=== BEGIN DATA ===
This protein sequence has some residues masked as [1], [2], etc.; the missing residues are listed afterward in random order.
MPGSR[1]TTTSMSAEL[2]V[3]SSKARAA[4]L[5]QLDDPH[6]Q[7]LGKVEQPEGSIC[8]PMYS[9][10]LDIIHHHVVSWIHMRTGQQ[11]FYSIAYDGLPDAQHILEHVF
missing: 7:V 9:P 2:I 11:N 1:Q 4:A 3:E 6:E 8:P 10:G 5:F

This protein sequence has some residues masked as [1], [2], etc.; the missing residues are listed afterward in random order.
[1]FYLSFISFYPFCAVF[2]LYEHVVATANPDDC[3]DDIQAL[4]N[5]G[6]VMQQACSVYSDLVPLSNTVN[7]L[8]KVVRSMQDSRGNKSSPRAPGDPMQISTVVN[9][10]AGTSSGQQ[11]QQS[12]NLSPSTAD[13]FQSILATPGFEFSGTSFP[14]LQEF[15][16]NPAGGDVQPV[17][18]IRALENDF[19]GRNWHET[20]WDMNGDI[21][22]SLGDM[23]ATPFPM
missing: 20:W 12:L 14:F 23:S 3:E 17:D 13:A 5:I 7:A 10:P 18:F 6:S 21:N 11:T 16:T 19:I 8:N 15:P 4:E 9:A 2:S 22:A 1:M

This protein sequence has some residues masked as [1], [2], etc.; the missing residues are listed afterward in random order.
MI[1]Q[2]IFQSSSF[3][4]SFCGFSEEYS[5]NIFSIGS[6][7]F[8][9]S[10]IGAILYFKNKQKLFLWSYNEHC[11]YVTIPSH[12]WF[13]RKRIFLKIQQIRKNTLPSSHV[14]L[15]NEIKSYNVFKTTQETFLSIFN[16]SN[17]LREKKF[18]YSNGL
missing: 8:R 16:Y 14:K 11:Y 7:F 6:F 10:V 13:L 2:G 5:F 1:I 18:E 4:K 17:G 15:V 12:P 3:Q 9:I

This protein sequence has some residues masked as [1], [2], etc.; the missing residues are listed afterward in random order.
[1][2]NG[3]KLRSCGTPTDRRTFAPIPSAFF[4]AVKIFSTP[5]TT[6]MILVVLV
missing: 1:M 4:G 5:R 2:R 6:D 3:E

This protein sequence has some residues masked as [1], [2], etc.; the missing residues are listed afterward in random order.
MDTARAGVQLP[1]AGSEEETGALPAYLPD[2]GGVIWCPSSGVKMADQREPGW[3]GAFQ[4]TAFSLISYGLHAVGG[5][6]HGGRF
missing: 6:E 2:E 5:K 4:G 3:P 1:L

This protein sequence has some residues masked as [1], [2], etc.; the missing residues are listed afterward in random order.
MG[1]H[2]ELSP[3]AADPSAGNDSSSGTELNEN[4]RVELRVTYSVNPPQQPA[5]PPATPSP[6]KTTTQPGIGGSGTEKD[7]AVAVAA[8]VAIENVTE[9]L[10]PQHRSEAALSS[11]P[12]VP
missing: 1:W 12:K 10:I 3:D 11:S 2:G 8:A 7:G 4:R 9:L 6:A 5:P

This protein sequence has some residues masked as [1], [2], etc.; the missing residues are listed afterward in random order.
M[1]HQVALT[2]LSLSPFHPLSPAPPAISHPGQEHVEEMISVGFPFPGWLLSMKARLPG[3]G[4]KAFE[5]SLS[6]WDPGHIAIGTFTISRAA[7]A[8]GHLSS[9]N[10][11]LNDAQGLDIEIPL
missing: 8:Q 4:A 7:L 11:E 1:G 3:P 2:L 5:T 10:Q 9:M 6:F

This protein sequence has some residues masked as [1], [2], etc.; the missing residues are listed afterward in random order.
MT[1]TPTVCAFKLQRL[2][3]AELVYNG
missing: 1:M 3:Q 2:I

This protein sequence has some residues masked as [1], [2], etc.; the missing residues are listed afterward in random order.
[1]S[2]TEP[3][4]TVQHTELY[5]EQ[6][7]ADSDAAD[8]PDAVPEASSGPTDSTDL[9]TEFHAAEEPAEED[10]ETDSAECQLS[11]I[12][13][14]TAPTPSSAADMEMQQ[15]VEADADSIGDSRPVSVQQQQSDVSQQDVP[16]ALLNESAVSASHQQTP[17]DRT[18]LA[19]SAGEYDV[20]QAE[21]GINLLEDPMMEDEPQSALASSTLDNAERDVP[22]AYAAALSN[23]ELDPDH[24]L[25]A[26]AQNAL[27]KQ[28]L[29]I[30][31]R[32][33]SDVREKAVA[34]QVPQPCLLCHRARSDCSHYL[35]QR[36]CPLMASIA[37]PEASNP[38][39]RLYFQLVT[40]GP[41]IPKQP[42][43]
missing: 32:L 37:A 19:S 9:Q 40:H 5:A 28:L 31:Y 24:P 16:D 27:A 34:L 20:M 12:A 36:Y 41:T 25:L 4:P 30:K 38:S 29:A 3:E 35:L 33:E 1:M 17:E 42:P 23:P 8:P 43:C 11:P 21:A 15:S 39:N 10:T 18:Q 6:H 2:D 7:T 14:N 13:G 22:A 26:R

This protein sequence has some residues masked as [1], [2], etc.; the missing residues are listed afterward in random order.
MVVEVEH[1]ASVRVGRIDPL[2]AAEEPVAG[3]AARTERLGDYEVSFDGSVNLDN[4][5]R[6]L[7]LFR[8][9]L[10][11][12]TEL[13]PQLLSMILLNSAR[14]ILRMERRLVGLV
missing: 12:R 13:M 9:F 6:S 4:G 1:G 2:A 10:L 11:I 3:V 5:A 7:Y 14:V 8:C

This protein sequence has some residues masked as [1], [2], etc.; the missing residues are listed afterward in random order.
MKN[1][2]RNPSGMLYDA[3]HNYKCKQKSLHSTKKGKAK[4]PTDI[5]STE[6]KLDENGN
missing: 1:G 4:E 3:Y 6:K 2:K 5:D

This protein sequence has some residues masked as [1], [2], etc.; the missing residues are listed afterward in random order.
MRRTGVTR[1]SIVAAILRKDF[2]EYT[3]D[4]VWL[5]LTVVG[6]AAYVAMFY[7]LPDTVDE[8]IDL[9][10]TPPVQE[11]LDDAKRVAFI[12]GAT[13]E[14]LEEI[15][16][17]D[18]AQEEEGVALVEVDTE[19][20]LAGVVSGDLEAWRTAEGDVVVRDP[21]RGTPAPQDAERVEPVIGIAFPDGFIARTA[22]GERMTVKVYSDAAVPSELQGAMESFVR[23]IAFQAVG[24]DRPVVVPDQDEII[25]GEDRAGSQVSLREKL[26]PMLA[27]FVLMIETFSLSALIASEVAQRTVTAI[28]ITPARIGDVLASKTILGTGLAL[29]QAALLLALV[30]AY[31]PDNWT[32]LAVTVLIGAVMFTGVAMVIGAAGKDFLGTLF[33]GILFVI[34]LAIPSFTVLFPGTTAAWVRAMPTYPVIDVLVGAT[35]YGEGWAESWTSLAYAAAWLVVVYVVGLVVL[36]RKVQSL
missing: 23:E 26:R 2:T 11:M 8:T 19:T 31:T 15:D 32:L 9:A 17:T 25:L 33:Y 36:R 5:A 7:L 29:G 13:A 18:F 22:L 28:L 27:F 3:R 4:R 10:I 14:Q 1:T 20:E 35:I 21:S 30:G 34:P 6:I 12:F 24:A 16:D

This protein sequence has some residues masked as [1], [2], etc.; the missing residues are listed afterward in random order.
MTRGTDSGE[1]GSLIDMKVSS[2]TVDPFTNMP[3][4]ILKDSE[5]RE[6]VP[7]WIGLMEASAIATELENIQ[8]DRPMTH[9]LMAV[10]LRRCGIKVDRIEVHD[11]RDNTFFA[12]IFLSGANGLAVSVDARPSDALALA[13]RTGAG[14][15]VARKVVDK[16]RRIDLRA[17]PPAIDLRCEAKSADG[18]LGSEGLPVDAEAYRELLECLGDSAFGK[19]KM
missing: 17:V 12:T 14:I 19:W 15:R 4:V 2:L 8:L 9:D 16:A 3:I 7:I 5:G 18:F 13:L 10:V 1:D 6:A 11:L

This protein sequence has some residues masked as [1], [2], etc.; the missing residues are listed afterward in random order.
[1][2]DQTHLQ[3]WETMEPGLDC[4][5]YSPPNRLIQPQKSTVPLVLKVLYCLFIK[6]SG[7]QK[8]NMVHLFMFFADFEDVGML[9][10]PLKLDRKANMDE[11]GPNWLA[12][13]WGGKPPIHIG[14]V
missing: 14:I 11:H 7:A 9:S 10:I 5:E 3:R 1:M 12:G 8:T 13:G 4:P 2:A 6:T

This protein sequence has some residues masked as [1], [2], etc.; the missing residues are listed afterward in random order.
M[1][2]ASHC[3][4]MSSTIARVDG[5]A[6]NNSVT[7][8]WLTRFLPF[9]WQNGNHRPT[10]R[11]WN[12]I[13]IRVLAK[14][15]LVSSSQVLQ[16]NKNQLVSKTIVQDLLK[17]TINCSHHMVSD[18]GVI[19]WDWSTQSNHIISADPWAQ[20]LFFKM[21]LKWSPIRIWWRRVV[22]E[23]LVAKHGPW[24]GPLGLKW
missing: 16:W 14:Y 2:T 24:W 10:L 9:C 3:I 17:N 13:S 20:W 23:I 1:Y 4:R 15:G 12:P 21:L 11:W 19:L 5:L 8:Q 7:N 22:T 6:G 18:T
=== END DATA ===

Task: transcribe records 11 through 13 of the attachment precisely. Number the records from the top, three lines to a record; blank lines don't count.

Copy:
This protein sequence has some residues masked as [1], [2], etc.; the missing residues are listed afterward in random order.
MKN[1][2]RNPSGMLYDA[3]HNYKCKQKSLHSTKKGKAK[4]PTDI[5]STE[6]KLDENGN
missing: 1:G 4:E 3:Y 6:K 2:K 5:D

This protein sequence has some residues masked as [1], [2], etc.; the missing residues are listed afterward in random order.
MRRTGVTR[1]SIVAAILRKDF[2]EYT[3]D[4]VWL[5]LTVVG[6]AAYVAMFY[7]LPDTVDE[8]IDL[9][10]TPPVQE[11]LDDAKRVAFI[12]GAT[13]E[14]LEEI[15][16][17]D[18]AQEEEGVALVEVDTE[19][20]LAGVVSGDLEAWRTAEGDVVVRDP[21]RGTPAPQDAERVEPVIGIAFPDGFIARTA[22]GERMTVKVYSDAAVPSELQGAMESFVR[23]IAFQAVG[24]DRPVVVPDQDEII[25]GEDRAGSQVSLREKL[26]PMLA[27]FVLMIETFSLSALIASEVAQRTVTAI[28]ITPARIGDVLASKTILGTGLAL[29]QAALLLALV[30]AY[31]PDNWT[32]LAVTVLIGAVMFTGVAMVIGAAGKDFLGTLF[33]GILFVI[34]LAIPSFTVLFPGTTAAWVRAMPTYPVIDVLVGAT[35]YGEGWAESWTSLAYAAAWLVVVYVVGLVVL[36]RKVQSL
missing: 23:E 26:R 2:T 11:M 8:T 19:T 31:T 15:D 32:L 9:A 17:T 25:L 33:Y 36:R 5:A 7:L 29:G 13:A 18:F 22:L 28:L 27:F 3:R 4:R 10:I 14:Q 1:T 20:E 35:I 21:S 30:G 34:P 6:I 12:F 24:A 16:D

This protein sequence has some residues masked as [1], [2], etc.; the missing residues are listed afterward in random order.
MTRGTDSGE[1]GSLIDMKVSS[2]TVDPFTNMP[3][4]ILKDSE[5]RE[6]VP[7]WIGLMEASAIATELENIQ[8]DRPMTH[9]LMAV[10]LRRCGIKVDRIEVHD[11]RDNTFFA[12]IFLSGANGLAVSVDARPSDALALA[13]RTGAG[14][15]VARKVVDK[16]RRIDLRA[17]PPAIDLRCEAKSADG[18]LGSEGLPVDAEAYRELLECLGDSAFGK[19]KM
missing: 17:V 12:T 14:I 19:W 15:R 4:V 2:L 8:L 9:D 16:A 3:I 7:I 5:G 18:F 13:L 10:V 1:D 6:A 11:L